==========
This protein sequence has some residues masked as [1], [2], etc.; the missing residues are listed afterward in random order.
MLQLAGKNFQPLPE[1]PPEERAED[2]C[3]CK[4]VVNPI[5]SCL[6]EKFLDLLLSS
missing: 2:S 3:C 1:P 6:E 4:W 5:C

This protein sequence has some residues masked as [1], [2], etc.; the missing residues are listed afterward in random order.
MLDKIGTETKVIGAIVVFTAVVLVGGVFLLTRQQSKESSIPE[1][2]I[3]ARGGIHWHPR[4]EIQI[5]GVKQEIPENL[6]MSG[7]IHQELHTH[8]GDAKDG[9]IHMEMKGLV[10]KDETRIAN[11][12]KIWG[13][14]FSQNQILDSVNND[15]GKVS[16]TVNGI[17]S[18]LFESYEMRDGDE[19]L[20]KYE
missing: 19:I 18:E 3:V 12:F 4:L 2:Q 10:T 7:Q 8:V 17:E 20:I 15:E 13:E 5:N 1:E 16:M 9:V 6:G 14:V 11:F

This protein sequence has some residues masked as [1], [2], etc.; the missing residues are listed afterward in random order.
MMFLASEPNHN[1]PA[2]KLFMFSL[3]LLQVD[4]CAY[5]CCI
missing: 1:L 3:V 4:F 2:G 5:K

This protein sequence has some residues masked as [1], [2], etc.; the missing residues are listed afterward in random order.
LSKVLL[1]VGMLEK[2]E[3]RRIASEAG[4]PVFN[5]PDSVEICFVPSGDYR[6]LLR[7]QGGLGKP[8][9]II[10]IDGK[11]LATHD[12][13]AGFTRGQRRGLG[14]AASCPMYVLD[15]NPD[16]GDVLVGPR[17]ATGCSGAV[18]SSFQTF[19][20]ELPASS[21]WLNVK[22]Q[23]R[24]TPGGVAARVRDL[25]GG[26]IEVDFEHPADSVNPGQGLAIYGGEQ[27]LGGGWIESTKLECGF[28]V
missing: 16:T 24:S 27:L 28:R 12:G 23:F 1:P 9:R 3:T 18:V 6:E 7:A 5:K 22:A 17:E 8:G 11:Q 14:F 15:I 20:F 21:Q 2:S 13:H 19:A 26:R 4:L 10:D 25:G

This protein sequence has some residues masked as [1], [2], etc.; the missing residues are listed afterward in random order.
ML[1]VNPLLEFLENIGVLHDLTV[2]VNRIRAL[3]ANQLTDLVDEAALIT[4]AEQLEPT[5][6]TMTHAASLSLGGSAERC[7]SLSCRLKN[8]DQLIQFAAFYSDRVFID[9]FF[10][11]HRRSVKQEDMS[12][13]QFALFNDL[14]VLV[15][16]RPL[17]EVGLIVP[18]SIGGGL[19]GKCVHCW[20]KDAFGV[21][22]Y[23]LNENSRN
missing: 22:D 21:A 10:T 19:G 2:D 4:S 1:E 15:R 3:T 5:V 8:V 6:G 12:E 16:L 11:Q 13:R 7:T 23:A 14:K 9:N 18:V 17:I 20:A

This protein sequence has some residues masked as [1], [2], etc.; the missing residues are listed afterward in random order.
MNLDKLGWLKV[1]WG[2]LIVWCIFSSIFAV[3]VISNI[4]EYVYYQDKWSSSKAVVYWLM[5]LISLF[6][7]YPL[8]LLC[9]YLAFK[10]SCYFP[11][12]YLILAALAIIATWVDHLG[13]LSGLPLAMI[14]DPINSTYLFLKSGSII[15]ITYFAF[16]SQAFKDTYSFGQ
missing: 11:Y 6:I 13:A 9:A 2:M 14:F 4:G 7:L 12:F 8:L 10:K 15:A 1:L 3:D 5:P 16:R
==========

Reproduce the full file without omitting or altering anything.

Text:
This protein sequence has some residues masked as [1], [2], etc.; the missing residues are listed afterward in random order.
MLQLAGKNFQPLPE[1]PPEERAED[2]C[3]CK[4]VVNPI[5]SCL[6]EKFLDLLLSS
missing: 2:S 3:C 1:P 6:E 4:W 5:C

This protein sequence has some residues masked as [1], [2], etc.; the missing residues are listed afterward in random order.
MLDKIGTETKVIGAIVVFTAVVLVGGVFLLTRQQSKESSIPE[1][2]I[3]ARGGIHWHPR[4]EIQI[5]GVKQEIPENL[6]MSG[7]IHQELHTH[8]GDAKDG[9]IHMEMKGLV[10]KDETRIAN[11][12]KIWG[13][14]FSQNQILDSVNND[15]GKVS[16]TVNGI[17]S[18]LFESYEMRDGDE[19]L[20]KYE
missing: 19:I 18:E 3:V 12:F 4:L 2:Q 10:T 7:Q 8:V 17:E 20:I 15:E 13:E 5:N 1:E 16:M 9:V 6:G 14:V 11:F

This protein sequence has some residues masked as [1], [2], etc.; the missing residues are listed afterward in random order.
MMFLASEPNHN[1]PA[2]KLFMFSL[3]LLQVD[4]CAY[5]CCI
missing: 1:L 3:V 4:F 2:G 5:K

This protein sequence has some residues masked as [1], [2], etc.; the missing residues are listed afterward in random order.
LSKVLL[1]VGMLEK[2]E[3]RRIASEAG[4]PVFN[5]PDSVEICFVPSGDYR[6]LLR[7]QGGLGKP[8][9]II[10]IDGK[11]LATHD[12][13]AGFTRGQRRGLG[14]AASCPMYVLD[15]NPD[16]GDVLVGPR[17]ATGCSGAV[18]SSFQTF[19][20]ELPASS[21]WLNVK[22]Q[23]R[24]TPGGVAARVRDL[25]GG[26]IEVDFEHPADSVNPGQGLAIYGGEQ[27]LGGGWIESTKLECGF[28]V
missing: 16:T 24:S 27:L 28:R 12:G 23:F 1:P 9:R 3:T 18:V 6:E 7:A 5:K 22:A 17:E 8:G 11:Q 14:F 15:I 20:F 21:Q 2:S 13:H 19:A 26:R 4:L 10:D 25:G

This protein sequence has some residues masked as [1], [2], etc.; the missing residues are listed afterward in random order.
ML[1]VNPLLEFLENIGVLHDLTV[2]VNRIRAL[3]ANQLTDLVDEAALIT[4]AEQLEPT[5][6]TMTHAASLSLGGSAERC[7]SLSCRLKN[8]DQLIQFAAFYSDRVFID[9]FF[10][11]HRRSVKQEDMS[12][13]QFALFNDL[14]VLV[15][16]RPL[17]EVGLIVP[18]SIGGGL[19]GKCVHCW[20]KDAFGV[21][22]Y[23]LNENSRN
missing: 22:D 21:A 10:T 19:G 2:D 4:S 1:E 15:R 3:T 5:V 8:V 6:G 12:E 16:L 11:Q 13:R 7:T 23:A 14:K 9:N 18:V 17:I 20:A

This protein sequence has some residues masked as [1], [2], etc.; the missing residues are listed afterward in random order.
MNLDKLGWLKV[1]WG[2]LIVWCIFSSIFAV[3]VISNI[4]EYVYYQDKWSSSKAVVYWLM[5]LISLF[6][7]YPL[8]LLC[9]YLAFK[10]SCYFP[11][12]YLILAALAIIATWVDHLG[13]LSGLPLAMI[14]DPINSTYLFLKSGSII[15]ITYFAF[16]SQAFKDTYSFGQ
missing: 11:Y 6:I 13:A 9:A 2:M 14:F 4:G 7:L 12:F 8:L 10:K 15:A 1:L 3:D 5:P 16:R